Disabled Godmersham widow Christine Stewart fleeced by friend hits out at 'laughable' sentence
Sally Lyndsell, who runs
a horse stud businesses, admitted defrauding a pensioner out
of thousands of pounds
by Paul Hooper and Jamie Bullen
A cancer-stricken widow fleeced out of £10,000 by a woman she
called her "surrogate granddaughter" has told of her anger after
she escaped going to prison.
Disabled Christine Stewart, 69, was befriended by Sally Lyndsell
after losing her husband James three years ago.
But the devious 38-year-old took advantage of the trusting
pensioner, milking her bank account of huge amounts of cash to fund
her lifestyle and horse stud business.
Even when Mrs Stewart realised the cash was going missing, she
did not suspect Lyndsell - fearing instead her bank card
had been cloned.
But the harsh reality eventually dawned on her and police were
Lyndsell, of Station Road, Chartham, was arrested and claimed
Mrs Stewart (pictured right) had memory loss.
She pleaded guilty at Canterbury Crown Court to defrauding
the widow of £10,629.
But the prosecution rejected her claims and said an accountant
believed the figure was nearer £18,000.
The greedy thief escaped being jailed – despite not paying a
single penny in compensation for her crime.
She was given an eight-month sentence - suspended for two
years - and ordered to do 240 hours of unpaid work.
Mrs Stewart, from Godmersham, said: "When my husband died she
latched on. I thought she was just being kind and trusted her
"It has just been a nightmare. We were good friends. I saw her
as my surrogate granddaughter.
"I don't want to ruin her, but I want what's mine. I was very
generous to her. I didn't take advantage and I just can't believe
she has been so unkind."
Mrs Stewart, who has breast cancer and suffers from arthritis,
cellulitis and a broken neck, had put money away to help her cope
in her old age.
The court heard her mobility was limited
"I don’t want to ruin her but I want what’s mine. I was very generous to her. I didn’t take advantage and I just can’t believe she has been so unkind..." – Christine Stewart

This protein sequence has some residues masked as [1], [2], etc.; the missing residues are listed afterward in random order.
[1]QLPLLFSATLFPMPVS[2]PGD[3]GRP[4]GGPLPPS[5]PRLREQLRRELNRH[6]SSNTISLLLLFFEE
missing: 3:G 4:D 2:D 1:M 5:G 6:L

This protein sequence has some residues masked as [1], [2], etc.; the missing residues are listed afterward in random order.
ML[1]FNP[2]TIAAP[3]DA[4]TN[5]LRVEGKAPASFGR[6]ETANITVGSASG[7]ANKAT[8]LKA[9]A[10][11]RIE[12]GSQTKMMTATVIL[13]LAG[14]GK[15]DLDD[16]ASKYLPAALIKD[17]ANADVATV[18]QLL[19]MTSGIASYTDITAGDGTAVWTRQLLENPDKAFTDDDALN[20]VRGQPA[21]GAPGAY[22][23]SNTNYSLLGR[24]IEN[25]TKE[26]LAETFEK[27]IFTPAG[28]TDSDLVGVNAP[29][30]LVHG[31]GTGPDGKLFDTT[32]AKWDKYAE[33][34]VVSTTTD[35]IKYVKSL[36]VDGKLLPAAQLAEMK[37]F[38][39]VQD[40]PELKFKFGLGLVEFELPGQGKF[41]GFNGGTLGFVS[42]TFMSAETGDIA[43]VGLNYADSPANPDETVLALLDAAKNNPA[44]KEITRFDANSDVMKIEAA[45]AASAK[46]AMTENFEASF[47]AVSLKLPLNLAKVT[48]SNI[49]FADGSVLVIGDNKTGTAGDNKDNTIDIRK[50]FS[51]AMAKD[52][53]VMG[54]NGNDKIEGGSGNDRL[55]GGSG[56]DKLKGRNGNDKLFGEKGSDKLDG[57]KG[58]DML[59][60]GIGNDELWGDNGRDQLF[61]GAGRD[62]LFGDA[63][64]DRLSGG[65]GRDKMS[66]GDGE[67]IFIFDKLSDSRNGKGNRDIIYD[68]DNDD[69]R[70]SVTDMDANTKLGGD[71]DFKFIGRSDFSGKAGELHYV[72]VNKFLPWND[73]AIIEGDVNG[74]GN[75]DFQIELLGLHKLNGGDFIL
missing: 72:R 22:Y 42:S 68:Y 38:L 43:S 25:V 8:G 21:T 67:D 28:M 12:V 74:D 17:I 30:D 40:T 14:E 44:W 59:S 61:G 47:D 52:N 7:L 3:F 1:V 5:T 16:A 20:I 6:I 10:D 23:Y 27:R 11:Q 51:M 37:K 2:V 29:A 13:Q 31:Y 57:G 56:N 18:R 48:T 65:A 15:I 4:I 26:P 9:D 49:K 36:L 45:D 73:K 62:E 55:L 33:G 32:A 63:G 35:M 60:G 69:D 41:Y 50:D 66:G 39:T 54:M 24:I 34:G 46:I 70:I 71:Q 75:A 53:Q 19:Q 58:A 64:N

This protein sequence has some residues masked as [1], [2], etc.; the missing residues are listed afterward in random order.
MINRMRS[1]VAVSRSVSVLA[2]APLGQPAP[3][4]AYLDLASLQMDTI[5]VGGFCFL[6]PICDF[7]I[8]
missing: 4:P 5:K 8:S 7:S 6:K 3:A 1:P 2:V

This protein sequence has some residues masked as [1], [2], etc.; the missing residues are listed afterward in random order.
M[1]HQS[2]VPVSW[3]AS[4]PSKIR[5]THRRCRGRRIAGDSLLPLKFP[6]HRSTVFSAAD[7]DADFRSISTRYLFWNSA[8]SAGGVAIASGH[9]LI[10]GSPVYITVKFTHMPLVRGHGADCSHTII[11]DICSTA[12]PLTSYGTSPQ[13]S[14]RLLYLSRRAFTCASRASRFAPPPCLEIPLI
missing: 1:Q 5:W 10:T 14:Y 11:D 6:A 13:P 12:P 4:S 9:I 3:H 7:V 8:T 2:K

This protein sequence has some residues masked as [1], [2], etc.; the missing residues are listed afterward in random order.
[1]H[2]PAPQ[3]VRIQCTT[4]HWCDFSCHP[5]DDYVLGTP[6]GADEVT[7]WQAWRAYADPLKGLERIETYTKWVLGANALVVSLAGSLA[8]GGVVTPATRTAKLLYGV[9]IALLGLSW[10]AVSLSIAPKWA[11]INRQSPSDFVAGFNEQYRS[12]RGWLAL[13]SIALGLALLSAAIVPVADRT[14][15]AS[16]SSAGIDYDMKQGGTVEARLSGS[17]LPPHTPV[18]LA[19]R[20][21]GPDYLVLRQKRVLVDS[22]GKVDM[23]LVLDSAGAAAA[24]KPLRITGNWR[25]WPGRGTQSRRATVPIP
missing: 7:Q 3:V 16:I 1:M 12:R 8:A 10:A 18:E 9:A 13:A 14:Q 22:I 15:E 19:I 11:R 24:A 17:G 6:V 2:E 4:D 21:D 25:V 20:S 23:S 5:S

and she had been
confined to her home – apart from "odd trips out" – and needed the
help of friends for her daily needs.
She gave Lyndsell her bank card and pin number
to pay for shopping and odd bits, even forking out for Lyndsell's
expensive vet bill and insurance on a car she had let her
But she grew suspicious when more than £3,000 cash was withdrawn
in one month.
Lyndsell was arrested soon after, but - despite her
deviousness - Mrs Stewart says she still misses her one-time
The pair have known each other through Lyndsell's mother for 14
Mrs Stewart said: "I miss her. I just can't understand why she
did it to me.
"If she asked me for help I would have helped her.
"I have been ostracised from the community for calling the
police. They [the community] said I was brainwashed.
"I don't want to see her again. That is why I didn't come to
court. I would have fallen apart."
Mrs Stewart says she intends to go through the civil courts
to claw back the money Lyndsell stole.
She added: "Why should she get away with it? She's guilty and
she gets an eight-month suspended sentence. What is that? You know
how quickly time goes.
"The court's decision is laughable. I've never broken the law
yet I'm the one being punished. I'm not going to let her get away
Sally Lyndsell was
sentenced at Canterbury Crown Court
Prosecutor Ian Foinette told the court Lyndsell plundered huge
sums of money from Mrs Stewart's bank account on a daily basis as
she took advantage of the ill pensioner.
He said: "Unwisely as it turned out, Mrs Stewart gave the
defendant not only her bank card but also the PIN number."
But Mr Foinette said that when Lyndsell was arrested "she
took a rather different view of the relationship".
He added: "In the early part of the police interview she was
less than flattering about Mrs Stewart and indeed made a number of
remarks which suggested the relationship was an uneasy one.
"But Mrs Stewart had provided her with financial assistance with
vet bills, services in relation to her horses. She also loaned her
a vehicle and paid for the insurance and another £500 for damage
after an accident."
Mr Foinette revealed how Lyndsell had withdrawn £300 sums on 11
separate days in April last year and £250 on another – all behind
the widow's back.
Carer stole £13k from 92-year-old deaf man she was looking
Peter Alcock, defending, said: "She is extremely remorseful and
is extremely sorry for what she did. She did provide much
He said Lyndsell wanted to repay her victim and had £2,000
in a bank account.
Mr Alcock added if she was jailed she would lose her home
and handed in letters, including one from her 14-year-old son, who
claimed he was bullied after news of his mother's arrest was
Mr Alcock said: "She has already received significant punishment
herself. She has suffered stress and anxiety, depression and she is
ashamed of what she has done. This was completely out of
Judge Recorder Ed Connell told Stewart: "It would seem you
treated Mrs Stewart's money as your own and things spiralled very
quickly out of control. You convinced yourself that she had money
and wouldn’t miss money you took for yourself.
"I hope you appreciate how close you have come to going straight
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